VPN - A Saturated Market?

Virtual Private Network (VPN) has multiple uses, however for most of us we’re only speaking about one form of VPN - the kind which allows us to access the internet via a VPN tunnel, meaning the services you consume only have connection information from the VPN’s ‘OUT’ endpoint, not from your device, and your Internet Service Provider (VPN) also can’t have information about the data you’re using, just that you’re using it to connect to an ‘IN’ endpoing of your VPN provider. Like so:

sequenceDiagram You->>+ISP: Connect to the internet You->>+VPN IN: Connect to a VPN service 'IN' endpoint server VPN IN-->>+VPN OUT: VPN Tunnel over the provider's network VPN OUT->>+Web: Connects from here You--X+Web: Connect to a web service Web->>-VPN OUT: Only knows the VPN 'OUT' endpoint VPN OUT-->> VPN IN: VPN Tunnel ISP->>-You: Only knows the VPN 'in' endpoint VPN IN->>-You: Knows everything about transaction but is hopefully secure and keeps no logs Web--X-You: Web service response

I’m not going to talk about the other uses of VPN in this post. Maybe another day 😄. This form of VPN is booming business! A new provider touting this feature or that pop up all the time, not to mention service clones, eager to make money off of a trending brand.

The Premise

I’m big on open-source, free software, and privacy. So when I signed on to a VPN service several years ago I did my research and signed up to Private Internet Access (PIA) and I thought they’ve served me well. However, I was recently prompted to look again at what’s happening today with VPN services and things have changed.

I’m not going to produce a Netflix documentary of what’s happening right now with the marketing of VPN providers, but maybe someone should… Let’s just say there’s at least one big and shifty company buying out VPN providers and VPN reiew sites, marketing everything along the same lines with prescribed differences between them, whether their claims are backed by facts or not. If you find a VPN comparison website, be sure to note most of the ones I’ve found are either owned by this same company or have strong affiliate schemes with them. Even my old trusty VPN provider, PIA, was bought by this shifty company (and no one told me!) so obviously I’ve decided to switch. Then there’s a multitude of smaller and shifty companies offering all kinds of “benefits” to their VPN offerings also don’t seem to be backed up by companies I’d trust or facts.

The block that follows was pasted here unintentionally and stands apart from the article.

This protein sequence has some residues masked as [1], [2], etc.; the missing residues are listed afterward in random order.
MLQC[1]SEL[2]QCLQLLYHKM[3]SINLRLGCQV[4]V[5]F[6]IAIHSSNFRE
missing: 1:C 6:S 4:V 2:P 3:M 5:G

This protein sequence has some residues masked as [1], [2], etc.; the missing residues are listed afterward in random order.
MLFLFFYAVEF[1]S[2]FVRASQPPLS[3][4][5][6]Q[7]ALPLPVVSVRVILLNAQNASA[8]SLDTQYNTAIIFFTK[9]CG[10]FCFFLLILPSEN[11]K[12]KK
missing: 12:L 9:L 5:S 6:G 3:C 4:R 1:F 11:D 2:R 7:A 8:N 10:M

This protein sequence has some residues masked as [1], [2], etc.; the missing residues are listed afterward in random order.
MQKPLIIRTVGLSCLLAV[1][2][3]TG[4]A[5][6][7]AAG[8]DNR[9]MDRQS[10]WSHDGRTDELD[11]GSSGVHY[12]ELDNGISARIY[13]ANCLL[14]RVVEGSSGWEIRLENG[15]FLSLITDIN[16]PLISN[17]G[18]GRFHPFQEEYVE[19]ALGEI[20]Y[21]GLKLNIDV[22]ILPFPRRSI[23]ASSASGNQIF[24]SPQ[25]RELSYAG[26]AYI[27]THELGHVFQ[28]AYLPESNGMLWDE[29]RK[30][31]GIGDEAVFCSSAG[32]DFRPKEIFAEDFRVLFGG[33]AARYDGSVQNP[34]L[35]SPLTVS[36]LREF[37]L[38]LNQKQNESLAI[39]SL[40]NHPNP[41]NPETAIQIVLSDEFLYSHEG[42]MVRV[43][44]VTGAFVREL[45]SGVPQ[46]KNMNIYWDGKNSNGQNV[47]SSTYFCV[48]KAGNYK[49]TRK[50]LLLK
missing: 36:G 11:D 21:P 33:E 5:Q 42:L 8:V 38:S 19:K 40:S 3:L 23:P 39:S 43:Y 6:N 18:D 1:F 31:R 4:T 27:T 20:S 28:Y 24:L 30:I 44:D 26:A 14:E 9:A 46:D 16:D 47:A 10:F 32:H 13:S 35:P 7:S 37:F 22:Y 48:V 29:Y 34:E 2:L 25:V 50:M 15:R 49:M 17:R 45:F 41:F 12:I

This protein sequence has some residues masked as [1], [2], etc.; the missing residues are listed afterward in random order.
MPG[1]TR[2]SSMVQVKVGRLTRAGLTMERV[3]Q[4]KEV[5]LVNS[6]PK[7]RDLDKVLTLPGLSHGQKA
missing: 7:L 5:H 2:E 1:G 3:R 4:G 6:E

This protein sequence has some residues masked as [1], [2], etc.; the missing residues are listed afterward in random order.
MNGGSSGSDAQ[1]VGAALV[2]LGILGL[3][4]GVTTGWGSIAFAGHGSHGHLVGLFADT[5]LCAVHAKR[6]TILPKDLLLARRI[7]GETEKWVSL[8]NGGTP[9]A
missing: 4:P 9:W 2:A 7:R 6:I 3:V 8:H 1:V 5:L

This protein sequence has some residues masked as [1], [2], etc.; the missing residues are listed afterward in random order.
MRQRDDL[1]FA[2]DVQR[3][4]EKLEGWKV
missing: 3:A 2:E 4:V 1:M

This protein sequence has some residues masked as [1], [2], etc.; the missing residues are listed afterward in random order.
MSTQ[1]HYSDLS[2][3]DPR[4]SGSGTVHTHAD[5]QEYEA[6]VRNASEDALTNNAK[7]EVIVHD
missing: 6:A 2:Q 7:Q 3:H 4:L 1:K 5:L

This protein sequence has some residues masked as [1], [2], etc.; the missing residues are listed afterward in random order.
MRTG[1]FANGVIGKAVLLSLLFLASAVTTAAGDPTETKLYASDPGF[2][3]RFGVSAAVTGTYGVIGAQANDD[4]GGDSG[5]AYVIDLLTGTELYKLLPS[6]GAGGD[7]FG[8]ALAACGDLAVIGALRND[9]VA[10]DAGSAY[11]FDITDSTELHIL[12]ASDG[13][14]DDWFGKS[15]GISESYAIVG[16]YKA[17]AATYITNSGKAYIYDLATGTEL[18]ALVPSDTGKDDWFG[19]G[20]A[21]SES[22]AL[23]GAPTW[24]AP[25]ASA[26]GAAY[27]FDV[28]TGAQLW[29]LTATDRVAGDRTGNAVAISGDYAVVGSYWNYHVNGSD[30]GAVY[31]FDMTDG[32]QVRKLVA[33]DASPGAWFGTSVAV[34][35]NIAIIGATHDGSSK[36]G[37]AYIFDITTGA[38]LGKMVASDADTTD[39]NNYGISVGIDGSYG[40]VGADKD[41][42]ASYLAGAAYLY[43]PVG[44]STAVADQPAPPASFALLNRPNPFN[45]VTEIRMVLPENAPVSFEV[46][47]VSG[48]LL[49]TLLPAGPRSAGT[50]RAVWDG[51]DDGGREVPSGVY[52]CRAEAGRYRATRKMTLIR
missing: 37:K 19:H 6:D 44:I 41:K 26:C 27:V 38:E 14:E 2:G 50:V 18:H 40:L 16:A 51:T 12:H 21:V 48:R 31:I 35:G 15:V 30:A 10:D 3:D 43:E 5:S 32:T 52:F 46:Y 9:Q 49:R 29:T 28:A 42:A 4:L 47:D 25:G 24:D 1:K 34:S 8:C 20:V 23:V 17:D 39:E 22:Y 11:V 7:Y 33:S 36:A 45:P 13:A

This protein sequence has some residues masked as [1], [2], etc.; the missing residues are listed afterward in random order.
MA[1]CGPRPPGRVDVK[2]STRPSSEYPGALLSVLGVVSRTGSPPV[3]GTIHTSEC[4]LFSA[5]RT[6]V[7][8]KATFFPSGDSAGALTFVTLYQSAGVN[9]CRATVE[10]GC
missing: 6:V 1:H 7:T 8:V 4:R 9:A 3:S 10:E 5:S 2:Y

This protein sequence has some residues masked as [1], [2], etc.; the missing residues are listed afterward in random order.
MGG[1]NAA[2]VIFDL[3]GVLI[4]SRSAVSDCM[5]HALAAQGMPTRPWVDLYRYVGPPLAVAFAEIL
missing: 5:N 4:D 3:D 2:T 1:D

Criteria for trusting a VPN provider

  1. “No-logs” 3rd party audit; is it published or just summary results
  2. Security 3rd party audit; is it published or just summary results
  3. Reliance on open source technologies and standards
  4. Transparency
  5. Availability, speed, and features
  6. Fair business model

VPN Providers

With all that in mind let me give you the short answer - Mullvad VPN is the best VPN provider around for privacy, security, and transparency. They are as open-source as it gets, publish their security and no-logs 3rd party audits fully, practice a fair business model, have been around for a while, and collect the most minimal amount of information on you possible (not even your email).

If Mullvad is not working for you or being out of the 14-Eyes is really important to you even though your provider is regularly audited in a transparent way and keeps minimal information on you to the point where there’s nothing to hand over to authorities even if forced. Try IVPN instead, based in Gibraltar. They are very similar but Mullvad takes the crown in my opinion. Although a little old, I am not the only one who thinks so, the New York Times published an extensive researched article on this a few years ago.